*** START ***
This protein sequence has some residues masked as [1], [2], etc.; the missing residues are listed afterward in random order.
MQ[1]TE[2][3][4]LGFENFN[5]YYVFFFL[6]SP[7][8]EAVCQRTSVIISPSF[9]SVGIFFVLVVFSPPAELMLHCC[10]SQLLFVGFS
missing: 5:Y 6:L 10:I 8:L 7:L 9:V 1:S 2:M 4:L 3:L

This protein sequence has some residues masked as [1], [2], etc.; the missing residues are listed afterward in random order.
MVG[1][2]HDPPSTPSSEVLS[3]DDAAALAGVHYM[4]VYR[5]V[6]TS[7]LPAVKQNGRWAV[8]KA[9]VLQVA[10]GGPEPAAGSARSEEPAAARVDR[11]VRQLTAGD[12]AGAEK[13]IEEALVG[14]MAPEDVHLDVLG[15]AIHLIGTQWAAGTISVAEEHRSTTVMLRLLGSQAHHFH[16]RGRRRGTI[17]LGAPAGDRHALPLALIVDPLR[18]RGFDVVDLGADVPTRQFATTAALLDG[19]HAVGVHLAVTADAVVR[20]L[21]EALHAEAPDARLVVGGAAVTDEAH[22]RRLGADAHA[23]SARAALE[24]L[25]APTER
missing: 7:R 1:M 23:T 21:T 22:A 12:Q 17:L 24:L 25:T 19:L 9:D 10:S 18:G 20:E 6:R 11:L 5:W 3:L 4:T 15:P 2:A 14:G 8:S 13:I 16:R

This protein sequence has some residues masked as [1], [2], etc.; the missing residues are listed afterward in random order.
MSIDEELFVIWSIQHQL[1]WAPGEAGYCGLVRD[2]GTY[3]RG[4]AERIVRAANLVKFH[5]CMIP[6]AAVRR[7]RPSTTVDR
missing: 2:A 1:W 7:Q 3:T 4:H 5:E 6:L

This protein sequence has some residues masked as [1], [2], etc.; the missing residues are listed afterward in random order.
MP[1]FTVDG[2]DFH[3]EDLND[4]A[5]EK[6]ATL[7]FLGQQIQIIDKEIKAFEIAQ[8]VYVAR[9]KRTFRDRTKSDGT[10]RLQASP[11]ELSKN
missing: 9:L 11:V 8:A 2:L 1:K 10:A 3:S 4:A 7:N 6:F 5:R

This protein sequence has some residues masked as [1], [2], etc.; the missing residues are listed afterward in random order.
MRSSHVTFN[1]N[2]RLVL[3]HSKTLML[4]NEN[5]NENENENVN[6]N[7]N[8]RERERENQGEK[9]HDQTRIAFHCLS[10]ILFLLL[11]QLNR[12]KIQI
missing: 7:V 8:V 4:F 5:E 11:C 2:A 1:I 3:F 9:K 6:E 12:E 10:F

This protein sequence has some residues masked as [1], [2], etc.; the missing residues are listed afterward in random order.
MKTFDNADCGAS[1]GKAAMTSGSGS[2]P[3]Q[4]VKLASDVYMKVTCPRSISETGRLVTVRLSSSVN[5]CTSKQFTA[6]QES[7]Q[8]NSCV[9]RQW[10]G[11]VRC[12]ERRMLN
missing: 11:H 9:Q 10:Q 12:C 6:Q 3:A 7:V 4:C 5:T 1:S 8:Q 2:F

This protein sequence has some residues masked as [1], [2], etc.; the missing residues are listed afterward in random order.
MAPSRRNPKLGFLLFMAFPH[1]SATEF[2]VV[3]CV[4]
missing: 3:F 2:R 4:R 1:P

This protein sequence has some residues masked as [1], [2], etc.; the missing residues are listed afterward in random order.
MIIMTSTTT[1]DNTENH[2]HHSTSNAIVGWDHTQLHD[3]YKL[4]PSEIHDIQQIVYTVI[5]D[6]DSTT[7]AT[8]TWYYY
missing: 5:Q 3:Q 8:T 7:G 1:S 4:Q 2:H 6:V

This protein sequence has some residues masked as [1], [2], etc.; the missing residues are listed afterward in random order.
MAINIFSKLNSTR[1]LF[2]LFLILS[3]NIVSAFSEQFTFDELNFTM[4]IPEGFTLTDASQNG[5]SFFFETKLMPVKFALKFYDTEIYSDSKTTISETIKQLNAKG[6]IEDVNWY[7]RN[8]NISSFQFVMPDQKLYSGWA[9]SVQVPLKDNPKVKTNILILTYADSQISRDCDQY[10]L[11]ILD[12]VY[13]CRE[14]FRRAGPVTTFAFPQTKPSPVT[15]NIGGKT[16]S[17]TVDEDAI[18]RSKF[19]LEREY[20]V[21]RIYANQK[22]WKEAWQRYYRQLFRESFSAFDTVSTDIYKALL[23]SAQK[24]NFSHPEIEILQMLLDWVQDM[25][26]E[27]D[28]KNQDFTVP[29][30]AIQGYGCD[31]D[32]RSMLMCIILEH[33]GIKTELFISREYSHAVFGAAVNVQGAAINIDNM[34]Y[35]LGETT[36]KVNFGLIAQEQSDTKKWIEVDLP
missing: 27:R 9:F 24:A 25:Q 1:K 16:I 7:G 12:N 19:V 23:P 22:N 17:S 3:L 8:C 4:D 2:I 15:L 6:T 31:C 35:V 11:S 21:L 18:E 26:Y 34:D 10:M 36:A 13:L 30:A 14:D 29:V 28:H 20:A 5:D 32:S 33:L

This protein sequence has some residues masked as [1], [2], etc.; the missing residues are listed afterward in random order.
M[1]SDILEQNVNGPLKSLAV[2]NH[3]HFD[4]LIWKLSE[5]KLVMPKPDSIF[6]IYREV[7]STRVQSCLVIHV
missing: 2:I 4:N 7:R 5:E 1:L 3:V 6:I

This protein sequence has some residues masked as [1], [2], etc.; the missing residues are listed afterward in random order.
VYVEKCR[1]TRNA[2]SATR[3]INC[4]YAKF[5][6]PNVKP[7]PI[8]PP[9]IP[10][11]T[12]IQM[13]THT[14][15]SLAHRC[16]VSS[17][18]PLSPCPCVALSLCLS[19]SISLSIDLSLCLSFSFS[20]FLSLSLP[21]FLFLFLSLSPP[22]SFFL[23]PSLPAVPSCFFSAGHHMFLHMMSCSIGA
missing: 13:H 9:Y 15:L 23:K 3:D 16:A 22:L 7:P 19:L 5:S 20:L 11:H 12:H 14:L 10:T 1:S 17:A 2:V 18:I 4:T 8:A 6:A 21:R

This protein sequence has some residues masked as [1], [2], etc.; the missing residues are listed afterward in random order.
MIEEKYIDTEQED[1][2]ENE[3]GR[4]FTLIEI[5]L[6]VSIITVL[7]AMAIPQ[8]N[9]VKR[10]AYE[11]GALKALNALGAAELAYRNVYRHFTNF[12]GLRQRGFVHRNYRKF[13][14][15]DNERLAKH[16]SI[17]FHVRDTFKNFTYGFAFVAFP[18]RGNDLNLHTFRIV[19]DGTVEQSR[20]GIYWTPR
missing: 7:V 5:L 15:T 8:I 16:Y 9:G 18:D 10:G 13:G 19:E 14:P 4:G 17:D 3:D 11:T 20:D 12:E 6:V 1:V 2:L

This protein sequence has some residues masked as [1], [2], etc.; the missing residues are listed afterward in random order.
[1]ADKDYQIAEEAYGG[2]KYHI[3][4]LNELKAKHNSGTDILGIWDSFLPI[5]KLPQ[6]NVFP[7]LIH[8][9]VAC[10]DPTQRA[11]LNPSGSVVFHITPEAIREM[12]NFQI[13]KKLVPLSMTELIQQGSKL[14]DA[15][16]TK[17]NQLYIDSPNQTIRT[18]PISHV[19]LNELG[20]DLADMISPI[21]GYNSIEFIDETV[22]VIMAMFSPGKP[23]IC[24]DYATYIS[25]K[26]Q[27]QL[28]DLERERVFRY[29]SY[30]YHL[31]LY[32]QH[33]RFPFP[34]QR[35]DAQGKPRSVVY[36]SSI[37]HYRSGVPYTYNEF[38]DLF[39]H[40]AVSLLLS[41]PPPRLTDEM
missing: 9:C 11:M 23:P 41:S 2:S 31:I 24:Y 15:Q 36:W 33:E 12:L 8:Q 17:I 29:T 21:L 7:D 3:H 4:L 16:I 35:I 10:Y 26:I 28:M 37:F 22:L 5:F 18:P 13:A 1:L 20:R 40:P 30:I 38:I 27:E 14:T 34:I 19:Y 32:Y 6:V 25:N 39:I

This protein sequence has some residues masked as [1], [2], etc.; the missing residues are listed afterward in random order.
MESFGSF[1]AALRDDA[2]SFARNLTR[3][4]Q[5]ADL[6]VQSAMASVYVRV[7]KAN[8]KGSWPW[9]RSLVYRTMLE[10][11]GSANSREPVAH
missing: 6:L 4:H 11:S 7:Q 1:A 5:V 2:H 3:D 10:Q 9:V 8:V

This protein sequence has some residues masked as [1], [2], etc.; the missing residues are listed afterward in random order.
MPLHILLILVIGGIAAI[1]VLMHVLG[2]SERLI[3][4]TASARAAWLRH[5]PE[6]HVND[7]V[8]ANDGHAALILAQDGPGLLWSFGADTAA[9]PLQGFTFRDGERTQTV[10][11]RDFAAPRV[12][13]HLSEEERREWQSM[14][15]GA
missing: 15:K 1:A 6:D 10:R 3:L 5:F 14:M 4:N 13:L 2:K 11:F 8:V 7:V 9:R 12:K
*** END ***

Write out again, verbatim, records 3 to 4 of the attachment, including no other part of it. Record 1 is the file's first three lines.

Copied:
This protein sequence has some residues masked as [1], [2], etc.; the missing residues are listed afterward in random order.
MSIDEELFVIWSIQHQL[1]WAPGEAGYCGLVRD[2]GTY[3]RG[4]AERIVRAANLVKFH[5]CMIP[6]AAVRR[7]RPSTTVDR
missing: 2:A 1:W 7:Q 3:T 4:H 5:E 6:L

This protein sequence has some residues masked as [1], [2], etc.; the missing residues are listed afterward in random order.
MP[1]FTVDG[2]DFH[3]EDLND[4]A[5]EK[6]ATL[7]FLGQQIQIIDKEIKAFEIAQ[8]VYVAR[9]KRTFRDRTKSDGT[10]RLQASP[11]ELSKN
missing: 9:L 11:V 8:A 2:L 1:K 10:A 3:S 4:A 7:N 6:F 5:R